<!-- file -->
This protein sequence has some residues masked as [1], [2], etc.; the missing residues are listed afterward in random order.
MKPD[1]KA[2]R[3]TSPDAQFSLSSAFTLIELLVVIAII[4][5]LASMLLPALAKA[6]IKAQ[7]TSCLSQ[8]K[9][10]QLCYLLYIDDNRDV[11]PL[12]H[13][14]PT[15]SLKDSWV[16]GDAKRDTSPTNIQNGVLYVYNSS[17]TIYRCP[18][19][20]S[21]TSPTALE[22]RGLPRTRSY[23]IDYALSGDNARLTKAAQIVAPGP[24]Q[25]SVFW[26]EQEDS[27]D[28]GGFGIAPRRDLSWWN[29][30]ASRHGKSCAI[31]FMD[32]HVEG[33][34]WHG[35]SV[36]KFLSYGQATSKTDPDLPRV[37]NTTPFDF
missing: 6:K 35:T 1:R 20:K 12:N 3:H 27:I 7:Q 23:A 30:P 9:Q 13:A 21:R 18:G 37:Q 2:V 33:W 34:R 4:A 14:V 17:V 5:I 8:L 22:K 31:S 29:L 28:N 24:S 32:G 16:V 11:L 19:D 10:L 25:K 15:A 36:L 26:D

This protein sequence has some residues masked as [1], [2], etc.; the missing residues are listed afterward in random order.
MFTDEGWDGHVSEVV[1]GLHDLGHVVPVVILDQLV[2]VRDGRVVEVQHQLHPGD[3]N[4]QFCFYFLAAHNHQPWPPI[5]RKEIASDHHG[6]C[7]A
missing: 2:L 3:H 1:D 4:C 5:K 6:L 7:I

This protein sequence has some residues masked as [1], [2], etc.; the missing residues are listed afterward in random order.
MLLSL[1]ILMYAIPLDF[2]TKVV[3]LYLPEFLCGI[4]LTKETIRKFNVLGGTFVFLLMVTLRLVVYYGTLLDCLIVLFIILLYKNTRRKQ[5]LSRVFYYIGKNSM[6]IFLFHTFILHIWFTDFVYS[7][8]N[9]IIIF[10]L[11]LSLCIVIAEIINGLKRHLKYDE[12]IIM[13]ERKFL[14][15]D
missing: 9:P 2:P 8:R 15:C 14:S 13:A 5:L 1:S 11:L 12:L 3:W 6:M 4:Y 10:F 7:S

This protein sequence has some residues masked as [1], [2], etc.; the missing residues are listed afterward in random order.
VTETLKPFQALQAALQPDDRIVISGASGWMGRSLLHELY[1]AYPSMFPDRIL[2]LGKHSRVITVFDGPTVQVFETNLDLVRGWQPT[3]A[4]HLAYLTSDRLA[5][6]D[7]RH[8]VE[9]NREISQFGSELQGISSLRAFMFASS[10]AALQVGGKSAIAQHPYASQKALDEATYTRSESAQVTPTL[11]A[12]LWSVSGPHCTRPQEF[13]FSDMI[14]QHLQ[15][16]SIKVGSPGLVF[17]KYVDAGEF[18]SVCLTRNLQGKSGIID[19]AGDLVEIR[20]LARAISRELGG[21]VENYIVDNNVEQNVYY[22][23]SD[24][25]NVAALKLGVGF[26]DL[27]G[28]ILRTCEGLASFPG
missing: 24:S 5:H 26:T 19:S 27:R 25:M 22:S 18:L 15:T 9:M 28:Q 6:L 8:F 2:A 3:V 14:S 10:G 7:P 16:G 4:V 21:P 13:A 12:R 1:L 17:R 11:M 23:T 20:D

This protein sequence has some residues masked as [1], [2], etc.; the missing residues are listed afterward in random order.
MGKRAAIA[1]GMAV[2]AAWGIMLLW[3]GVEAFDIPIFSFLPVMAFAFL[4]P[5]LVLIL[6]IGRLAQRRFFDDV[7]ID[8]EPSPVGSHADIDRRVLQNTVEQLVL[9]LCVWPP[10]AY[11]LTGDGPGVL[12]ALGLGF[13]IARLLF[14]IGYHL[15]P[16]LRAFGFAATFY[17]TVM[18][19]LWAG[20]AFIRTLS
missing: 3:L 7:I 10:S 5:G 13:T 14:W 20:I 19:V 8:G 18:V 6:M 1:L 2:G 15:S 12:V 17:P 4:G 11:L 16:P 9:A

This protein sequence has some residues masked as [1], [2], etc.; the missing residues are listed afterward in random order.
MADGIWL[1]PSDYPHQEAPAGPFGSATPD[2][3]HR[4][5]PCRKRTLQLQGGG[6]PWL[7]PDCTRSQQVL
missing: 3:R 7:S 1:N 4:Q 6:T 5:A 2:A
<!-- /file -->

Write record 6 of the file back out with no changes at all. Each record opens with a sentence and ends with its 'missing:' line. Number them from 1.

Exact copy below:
This protein sequence has some residues masked as [1], [2], etc.; the missing residues are listed afterward in random order.
MADGIWL[1]PSDYPHQEAPAGPFGSATPD[2][3]HR[4][5]PCRKRTLQLQGGG[6]PWL[7]PDCTRSQQVL
missing: 3:R 7:S 1:N 4:Q 6:T 5:A 2:A